Authentic Leadership Seven characteristics for recognising genuine leaders
Kristin Robertson has come up with a way of looking at authentic leadership. Authentic leaders are genuine and real, as opposed to fake or phony. We tend to vote for and follow those that we believe are authentic leaders and we tend to steer away from phony ones.
Before reading any further on this page, please try this brief exercise. Make two short lists, one of leaders who you consider to be authentic, genuine, real and one of the phonies. We'll come back to the two lists later.
So what are the characteristics of an authentic leader? According to Kristin they are :
Awareness and development of personal strengths Authentic leaders know what they are good at and work to develop their skills and abilities, using all the development opportunities they can.
Awareness and acknowledgement of personal weaknesses Authentic leaders recognise what they are not good at – or what they don’t enjoy - and, rather than wasting time on these, they find ways to get around this. For example they might delegate tasks requiring these to strengths to others.
Values-based decision-making Authentic leaders allow their values to drive their decision-making, rather than expediency. Authentic leaders will make their values known to their followers so that their decisions can be judged by them.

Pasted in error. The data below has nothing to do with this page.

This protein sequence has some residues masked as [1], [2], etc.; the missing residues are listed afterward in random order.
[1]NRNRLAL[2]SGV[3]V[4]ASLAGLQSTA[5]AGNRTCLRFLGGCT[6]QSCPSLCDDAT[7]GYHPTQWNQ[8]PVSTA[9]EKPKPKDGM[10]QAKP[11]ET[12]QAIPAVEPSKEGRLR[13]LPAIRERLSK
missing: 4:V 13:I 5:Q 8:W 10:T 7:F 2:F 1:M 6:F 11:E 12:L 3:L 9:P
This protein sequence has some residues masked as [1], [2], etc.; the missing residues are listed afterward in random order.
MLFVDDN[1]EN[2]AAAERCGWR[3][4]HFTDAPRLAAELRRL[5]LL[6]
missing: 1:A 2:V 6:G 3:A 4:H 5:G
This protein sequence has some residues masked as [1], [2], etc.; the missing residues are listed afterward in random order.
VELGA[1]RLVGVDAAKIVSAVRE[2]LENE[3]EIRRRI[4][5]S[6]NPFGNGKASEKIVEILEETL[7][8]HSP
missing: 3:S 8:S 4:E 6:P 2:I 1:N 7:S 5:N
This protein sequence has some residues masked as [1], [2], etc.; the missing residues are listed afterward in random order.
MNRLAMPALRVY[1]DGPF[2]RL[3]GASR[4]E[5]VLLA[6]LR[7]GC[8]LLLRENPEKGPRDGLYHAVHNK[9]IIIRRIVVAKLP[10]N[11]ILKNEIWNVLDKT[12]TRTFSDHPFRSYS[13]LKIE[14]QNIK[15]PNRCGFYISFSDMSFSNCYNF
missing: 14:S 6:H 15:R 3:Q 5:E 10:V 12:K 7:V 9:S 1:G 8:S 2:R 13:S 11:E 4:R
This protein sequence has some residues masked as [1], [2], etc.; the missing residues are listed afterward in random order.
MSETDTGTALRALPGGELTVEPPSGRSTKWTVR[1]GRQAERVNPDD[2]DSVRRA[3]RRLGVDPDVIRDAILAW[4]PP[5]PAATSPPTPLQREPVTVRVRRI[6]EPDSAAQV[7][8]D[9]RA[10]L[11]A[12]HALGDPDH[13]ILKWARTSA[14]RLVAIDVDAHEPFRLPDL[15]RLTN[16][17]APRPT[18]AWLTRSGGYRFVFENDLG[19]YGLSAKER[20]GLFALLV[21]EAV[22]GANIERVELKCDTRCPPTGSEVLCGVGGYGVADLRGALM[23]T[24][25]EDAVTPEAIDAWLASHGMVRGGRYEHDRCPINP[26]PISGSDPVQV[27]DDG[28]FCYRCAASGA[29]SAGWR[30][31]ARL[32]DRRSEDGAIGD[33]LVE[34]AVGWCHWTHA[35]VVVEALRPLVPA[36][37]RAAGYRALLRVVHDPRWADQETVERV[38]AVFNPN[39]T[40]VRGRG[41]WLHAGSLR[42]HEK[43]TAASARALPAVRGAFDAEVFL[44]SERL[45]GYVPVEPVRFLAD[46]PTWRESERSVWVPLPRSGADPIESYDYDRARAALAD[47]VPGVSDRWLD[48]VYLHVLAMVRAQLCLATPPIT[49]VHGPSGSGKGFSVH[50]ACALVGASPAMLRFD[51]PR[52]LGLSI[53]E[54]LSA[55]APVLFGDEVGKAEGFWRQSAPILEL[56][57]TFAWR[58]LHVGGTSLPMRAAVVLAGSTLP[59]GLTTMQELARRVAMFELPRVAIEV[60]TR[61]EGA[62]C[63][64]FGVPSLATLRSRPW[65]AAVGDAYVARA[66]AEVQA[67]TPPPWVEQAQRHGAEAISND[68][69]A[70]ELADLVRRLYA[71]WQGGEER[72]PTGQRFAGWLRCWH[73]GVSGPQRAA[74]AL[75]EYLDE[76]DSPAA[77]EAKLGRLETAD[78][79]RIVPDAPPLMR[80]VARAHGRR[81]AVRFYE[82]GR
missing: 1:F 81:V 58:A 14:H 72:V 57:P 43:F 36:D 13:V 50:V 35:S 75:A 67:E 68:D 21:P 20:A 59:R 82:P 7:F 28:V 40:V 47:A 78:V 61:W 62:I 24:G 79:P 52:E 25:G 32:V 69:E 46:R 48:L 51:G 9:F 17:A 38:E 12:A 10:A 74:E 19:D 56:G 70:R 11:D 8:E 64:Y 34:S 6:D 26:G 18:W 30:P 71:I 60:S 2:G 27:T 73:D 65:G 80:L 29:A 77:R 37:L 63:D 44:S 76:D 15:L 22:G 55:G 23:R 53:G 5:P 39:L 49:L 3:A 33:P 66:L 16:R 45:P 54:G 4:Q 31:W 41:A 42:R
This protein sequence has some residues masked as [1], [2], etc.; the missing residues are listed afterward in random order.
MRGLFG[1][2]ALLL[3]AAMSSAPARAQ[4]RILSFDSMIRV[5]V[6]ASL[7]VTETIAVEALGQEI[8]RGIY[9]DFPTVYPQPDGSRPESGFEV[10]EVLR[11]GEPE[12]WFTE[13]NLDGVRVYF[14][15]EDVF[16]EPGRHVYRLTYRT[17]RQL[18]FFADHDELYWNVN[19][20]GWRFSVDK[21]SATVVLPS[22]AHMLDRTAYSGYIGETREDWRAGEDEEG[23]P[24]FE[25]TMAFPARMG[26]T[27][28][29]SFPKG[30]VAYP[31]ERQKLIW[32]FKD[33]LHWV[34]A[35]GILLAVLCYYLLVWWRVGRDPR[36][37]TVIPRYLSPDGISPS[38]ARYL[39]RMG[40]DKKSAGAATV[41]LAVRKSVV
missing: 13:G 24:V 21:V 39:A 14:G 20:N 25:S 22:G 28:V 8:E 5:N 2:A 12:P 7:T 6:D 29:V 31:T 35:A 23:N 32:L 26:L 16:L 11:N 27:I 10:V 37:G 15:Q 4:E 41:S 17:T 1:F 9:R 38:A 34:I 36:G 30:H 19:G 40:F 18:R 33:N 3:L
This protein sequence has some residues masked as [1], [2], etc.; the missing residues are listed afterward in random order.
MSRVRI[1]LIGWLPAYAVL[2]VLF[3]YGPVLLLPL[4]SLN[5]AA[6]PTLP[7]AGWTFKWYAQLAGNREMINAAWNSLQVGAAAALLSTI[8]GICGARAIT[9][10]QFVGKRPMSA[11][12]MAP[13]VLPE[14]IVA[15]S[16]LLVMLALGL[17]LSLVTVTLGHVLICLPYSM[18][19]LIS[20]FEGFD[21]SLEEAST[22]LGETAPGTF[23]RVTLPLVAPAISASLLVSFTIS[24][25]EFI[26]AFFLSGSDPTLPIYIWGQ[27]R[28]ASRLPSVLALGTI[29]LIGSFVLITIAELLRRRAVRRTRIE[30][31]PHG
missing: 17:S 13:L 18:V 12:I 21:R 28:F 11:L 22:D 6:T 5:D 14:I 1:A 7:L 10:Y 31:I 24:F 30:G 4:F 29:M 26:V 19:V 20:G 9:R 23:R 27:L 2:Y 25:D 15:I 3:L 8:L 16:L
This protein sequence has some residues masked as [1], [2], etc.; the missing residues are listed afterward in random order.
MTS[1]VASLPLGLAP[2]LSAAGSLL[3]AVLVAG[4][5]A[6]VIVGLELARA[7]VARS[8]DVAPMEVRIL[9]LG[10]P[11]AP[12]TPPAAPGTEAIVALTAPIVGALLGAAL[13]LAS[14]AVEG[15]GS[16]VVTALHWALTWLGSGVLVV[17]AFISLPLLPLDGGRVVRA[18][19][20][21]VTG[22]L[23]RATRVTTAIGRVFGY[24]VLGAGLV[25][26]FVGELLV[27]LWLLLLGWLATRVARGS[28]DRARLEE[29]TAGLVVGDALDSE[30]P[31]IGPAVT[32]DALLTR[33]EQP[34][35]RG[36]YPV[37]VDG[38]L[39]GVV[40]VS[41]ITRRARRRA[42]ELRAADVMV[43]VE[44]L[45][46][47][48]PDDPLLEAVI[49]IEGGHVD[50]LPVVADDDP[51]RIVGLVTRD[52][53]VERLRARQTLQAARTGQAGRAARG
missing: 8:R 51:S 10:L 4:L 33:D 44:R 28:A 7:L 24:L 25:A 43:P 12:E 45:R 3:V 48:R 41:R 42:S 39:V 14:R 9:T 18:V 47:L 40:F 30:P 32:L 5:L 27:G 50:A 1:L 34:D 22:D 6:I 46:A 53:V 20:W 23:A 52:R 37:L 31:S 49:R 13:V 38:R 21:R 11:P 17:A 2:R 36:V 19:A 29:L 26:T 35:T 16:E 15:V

Integrity Authentic leaders act with integrity. They are trustworthy and reliable. They engender trust in others.
Empathy and respect for others Authentic leaders show respect for others, recognises their differences and are empathetic to their needs and circumstances.
Courage Authentic leaders stand up for what they believe in, for what they consider to be right. They are assertive in the way they express themselves, making their point without denying others the right to do the same.
Emotional management Authentic leaders have the self-control needed to handle situations where emotions could take over. They tend to be responsive rather than reactive and use their beliefs and feelings in a productive manner.
I immediately liked this list when I first saw it. It accords with my beliefs in ethical leadership. Then I recognised that these seven characteristics relate very well with the Scout Law! I believe this is because they both reflect the underlying truth of what makes a leader a person that others will willingly follow.
Now go back to your two lists. First compare the people on the first list with the characteristics described above. Then repeat with the second list of leaders. Was there a real difference between the two lists of leaders? Did the first list measure up better than the second?
If so, you might consider this as further evidence of my point, that we inherently recognise the underlying truth of what makes a good leader.
As another exercise, ask yourself what you can learn from the leadership behaviours of those on your first list, the ones that you respect as authentic leaders.